Psychological aspects of adverse indoor workplace conditions


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Influences of work on people and the mental stress and impairing effects they can cause
Source: IFA

Any attempt to arrive at a better understanding of mental stress in indoor workplaces and the psychological aspects of adverse indoor workplace conditions must be based on a consistent definition of the terms mental stress and mental strain. These definitions are set out in DIN EN ISO 10075-1, where mental stress is deemed to be “the totality of all influences that people are subject to from the world around them and that affect them mentally”. Put simply, employees are subject to influences at work that can stem from the work task, work environment, work organisation, work equipment or social factors.

Having said that, mental stress and the impairing effects that can result from it can come from any aspect of a person’s life – not just their work. This makes it difficult to separate workrelated incidences of stress from those that originate outside the workplace, such as problems at home.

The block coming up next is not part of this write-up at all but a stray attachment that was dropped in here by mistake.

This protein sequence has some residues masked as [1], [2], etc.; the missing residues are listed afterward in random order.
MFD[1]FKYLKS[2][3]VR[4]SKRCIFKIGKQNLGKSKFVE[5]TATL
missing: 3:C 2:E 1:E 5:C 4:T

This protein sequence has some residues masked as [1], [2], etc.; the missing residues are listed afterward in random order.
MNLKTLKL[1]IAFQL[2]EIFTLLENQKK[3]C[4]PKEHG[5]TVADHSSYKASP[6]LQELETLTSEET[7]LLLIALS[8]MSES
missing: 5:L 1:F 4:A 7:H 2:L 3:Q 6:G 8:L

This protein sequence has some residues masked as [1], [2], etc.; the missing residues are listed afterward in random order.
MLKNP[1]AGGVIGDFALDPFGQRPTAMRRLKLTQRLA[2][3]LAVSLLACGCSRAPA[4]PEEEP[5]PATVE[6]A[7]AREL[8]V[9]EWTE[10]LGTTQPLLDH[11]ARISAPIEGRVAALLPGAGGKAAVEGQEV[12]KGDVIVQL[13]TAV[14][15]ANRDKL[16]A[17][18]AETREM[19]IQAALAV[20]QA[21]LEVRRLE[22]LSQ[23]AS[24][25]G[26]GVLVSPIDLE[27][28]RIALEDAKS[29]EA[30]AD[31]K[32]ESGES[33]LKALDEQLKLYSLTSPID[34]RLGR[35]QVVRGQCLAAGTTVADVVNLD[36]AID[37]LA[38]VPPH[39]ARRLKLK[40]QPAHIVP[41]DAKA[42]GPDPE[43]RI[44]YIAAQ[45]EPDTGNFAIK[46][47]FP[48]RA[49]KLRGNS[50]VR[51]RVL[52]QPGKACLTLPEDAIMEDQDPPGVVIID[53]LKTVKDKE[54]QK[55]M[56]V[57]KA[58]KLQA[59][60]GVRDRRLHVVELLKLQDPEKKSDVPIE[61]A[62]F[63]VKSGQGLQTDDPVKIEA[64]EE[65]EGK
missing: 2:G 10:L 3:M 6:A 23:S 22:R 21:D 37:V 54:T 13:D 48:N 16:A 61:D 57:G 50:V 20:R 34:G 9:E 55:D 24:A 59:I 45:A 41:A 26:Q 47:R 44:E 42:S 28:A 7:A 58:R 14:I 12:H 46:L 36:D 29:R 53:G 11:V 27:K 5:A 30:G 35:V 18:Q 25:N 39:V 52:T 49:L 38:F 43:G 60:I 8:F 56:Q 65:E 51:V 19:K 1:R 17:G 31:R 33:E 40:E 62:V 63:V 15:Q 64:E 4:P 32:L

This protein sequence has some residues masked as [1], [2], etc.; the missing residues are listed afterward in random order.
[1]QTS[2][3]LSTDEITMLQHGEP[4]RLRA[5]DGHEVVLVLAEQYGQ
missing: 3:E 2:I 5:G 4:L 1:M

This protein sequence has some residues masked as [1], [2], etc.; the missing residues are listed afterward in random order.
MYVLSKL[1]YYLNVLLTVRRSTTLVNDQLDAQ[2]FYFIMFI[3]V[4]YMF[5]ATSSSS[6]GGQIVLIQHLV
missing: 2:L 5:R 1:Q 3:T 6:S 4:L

Mental stress can lead both to positive (learning or training effects, activation) and negative (monotony, mental satiation, mental fatigue and stress in general) consequences of strain. The same incidence of stress can produce different strains in different people. Several factors determine whether stress generates impairing or stimulating effects, among them the resources available to the individual.

There is a complex web of causes behind complaints and disorders in employees, in which noxae, attribution and stressrelated impairing strain play a role. There may be overlaps with Multiple Chemical Sensitivity Syndrome (MCS), Sick Building Syndrome (SBS) and Building-Related Illness (BRI) and differential diagnosis will be required.

Group dynamics can have a major effect on the extent and proliferation of complaints and symptoms but real organic illnesses can also be the cause. This aspect must therefore always be taken into account before embarking on time-consuming, potentially counterproductive measurement of possible chemical, biological or physical exposure. If multiple complaints occur following extensive redecoration work, relocation or restructuring, the factors mentioned above may be the cause if there is no evidence of harmful exposure.

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